This is the best way to deal with failure, according to science
When you fail to achieve a goal or face a setback, whether in the workplace or elsewhere, you might respond in one of a couple ways: by raging at the futility of it all, or by calmly and rationally analyzing why you failed. Which is best?
Surprisingly, an emotional response might be the better instinct, at least according to a new paper from researchers at University of Kansas, Ohio State University and Stanford University.
That’s because people who are prompted to think about or reflect on their failures are actually more likely to slack off at similar future tasks — while those who approach failure in a more emotional way are more likely to do better next time, the research suggests: No pain, no gain, essentially. In phone interviews with Mic, the study authors said their findings could apply to a wide range of professional and personal settings, from a stock broker who makes a bad trade, to a stay-at-home parent who forgets to pack a kid’s lunch.
“We are programmed to not feel bad,” said Selin Malkoc, a marketing professor at the Fisher School of Business at the Ohio State University. “But feeling bad might actually be a good thing if you’re using it to persevere in the future.”
Why might feeling your feelings after a failure be helpful? When you try to merely analyze what went wrong, you’re more likely to engage in self-protective behavior than self-improving behavior, the authors found. In other words, you’re more likely to grasp for explanations that make you feel better — rather than ideas that will actually help you improve. In the long-run, the sense of anguish we feel when we fail seems to be useful.
“A lot of the examples of the emotions we try to get rid of... [are] because, they, right now, aren’t helping me, and I don’t like feeling bad,” said Noelle Nelson, a professor at the University of Kansas who also worked on the study. “It’s the tradeoff between what’s good right now, and what will help me in the future.”
To arrive at their findings, researchers recruited 98 undergraduates and gave them a task that involved researching blenders online — which was actually set up to be impossible. Respondents were given a series of specifications to look for: The blender had to have a minimum of five speeds, for example, but subjects also had to look for a model with the lowest possible price. If they found a blender that was cheaper than a model the team said they’d already found, the subject could win a $50 cash prize.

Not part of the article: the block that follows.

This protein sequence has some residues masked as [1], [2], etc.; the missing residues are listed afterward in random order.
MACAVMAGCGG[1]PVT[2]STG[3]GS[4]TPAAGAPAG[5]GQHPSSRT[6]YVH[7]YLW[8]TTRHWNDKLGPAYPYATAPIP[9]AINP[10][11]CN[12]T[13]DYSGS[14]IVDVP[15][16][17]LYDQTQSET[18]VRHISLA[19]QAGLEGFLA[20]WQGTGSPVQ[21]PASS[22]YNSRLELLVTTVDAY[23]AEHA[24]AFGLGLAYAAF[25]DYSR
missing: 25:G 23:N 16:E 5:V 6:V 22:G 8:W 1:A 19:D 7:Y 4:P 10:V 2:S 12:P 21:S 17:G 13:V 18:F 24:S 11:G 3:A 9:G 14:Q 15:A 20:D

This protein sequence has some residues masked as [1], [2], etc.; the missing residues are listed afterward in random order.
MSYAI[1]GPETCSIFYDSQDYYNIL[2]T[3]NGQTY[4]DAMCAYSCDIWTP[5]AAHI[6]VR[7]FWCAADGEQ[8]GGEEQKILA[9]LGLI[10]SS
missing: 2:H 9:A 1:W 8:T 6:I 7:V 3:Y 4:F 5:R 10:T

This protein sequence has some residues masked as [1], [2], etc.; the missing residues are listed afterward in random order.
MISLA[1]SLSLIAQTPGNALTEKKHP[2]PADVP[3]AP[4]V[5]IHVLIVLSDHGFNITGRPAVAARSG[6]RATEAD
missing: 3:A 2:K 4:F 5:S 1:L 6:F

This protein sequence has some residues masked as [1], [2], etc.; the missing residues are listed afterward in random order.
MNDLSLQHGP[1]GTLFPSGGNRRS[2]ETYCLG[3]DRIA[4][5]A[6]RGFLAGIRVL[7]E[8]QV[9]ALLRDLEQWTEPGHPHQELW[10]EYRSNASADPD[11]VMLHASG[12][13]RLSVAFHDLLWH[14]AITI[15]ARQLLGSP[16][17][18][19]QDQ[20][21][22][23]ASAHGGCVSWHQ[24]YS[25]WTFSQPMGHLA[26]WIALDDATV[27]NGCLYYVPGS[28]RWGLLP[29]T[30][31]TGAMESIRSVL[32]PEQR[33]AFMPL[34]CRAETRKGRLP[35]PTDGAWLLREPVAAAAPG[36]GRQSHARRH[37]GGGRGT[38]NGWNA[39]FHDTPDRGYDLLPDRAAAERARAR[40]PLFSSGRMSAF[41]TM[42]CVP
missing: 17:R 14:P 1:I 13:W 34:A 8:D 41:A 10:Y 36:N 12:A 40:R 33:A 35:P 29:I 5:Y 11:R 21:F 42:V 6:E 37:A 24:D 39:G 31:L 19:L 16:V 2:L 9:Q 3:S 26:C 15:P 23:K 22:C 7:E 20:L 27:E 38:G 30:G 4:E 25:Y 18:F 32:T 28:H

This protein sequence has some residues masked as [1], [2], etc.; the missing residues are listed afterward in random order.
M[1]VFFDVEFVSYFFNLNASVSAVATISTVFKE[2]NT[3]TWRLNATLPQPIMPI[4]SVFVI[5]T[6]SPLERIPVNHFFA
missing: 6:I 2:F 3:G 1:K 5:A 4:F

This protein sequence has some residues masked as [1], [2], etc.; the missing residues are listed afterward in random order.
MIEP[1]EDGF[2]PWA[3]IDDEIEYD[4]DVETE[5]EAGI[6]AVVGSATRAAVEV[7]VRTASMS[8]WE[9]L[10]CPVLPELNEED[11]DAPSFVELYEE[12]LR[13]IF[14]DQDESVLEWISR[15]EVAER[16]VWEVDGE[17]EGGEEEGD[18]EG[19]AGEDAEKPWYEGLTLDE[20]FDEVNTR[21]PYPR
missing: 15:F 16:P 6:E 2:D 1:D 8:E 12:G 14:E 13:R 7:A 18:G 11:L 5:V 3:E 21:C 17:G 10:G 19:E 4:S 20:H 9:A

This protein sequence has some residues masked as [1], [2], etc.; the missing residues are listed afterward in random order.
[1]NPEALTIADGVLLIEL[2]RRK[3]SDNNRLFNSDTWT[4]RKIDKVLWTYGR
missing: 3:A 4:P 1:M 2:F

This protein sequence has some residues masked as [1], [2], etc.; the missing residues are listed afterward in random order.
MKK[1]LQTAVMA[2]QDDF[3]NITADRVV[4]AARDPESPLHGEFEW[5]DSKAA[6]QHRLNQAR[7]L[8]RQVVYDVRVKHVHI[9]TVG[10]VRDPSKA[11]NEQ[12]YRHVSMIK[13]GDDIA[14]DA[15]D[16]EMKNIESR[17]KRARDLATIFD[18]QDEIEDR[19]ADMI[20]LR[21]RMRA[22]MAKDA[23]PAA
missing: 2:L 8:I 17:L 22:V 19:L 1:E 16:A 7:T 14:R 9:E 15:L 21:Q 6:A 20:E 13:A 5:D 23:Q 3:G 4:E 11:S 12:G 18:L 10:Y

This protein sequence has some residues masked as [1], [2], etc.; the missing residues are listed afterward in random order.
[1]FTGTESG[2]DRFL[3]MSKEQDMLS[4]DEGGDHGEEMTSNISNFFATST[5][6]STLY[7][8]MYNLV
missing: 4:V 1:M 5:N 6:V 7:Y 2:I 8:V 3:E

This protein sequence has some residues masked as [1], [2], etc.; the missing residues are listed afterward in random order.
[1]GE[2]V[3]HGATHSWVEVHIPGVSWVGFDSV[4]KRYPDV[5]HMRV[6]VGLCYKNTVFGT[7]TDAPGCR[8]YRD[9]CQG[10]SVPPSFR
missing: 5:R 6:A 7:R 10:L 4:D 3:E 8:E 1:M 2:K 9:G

The contest was rigged, of course — no matter how cheap of a model the subjects found in the end, they were always told they were about $3 short of winning the cash prize. After everyone failed at the first task, researchers broke their subjects into two groups. One group was given a prompt to write about how the failure made them feel, the other group was given a prompt to write about why they thought they failed.
Then, subjects performed a similar second task, which also involved researching prices online, this time looking for a gift for a friend.
If you fail at something that’s going to come up again — and you feel bad — you will improve.
What the authors found was that subjects who got the emotional prompt spent more time looking for a cheaper, better gift than those who got the reflective, cognitive prompt. The authors said their findings are particularly pertinent in a professional setting, where people generally have a core responsibility they need to execute on each day. Really feeling a sense of failure, they said, spurs our motivation when we encounter similar tasks later on.
“If you fail at something and it’s never going to come up again, that’s not helpful,” Noelle said. “But if you fail and feel bad at something that’s going to come up again, you improve.”
It isn’t particularly difficult to simulate the results of this experiment in your daily life, the authors explained. Noelle said people could write down their emotions in the wake of a failure, but that they could also likely achieve a similar effect by simply taking a moment to “think through” the error and resulting feelings.
A final caveat? The cognitive approach — asking yourself why a failure happened — is not necessarily useless, and may particularly help people persevere when they’re facing truly difficult odds. That’s according to another, separate paper based on interviews with American Idol contestants, some of whom had auditioned for the show as many as four times.
In that paper, the cognitive approach to failure — when contestants rationalized, say, that the weather or judges’ biases were to blame — helped them stay motivated despite setbacks.
Still, the sociologist behind the paper, Junhow Wei at Pennsylvania State University, pointed out that it’s fair to question whether this perseverance is always rational. After all, blaming external factors may be necessary to persevere if you aren’t actually talented.
“It’s helpful when people experience failure to focus on the future and the possibilities that may come ... rather than beating a dead horse,” Wei said. “To open our eyes to other endeavors that better fit their experiences and abilities, but that might be rewarding. That’s what a lot of these contestants didn’t have.”
Asked about American Idol contestants’ perseverance, Noelle also pointed out that trying something over and over again isn’t necessarily the same as actually improving. By rationalizing their failure, contestants may also give themselves a free pass on the more difficult task — of actually improving their skills and making it to the next round.
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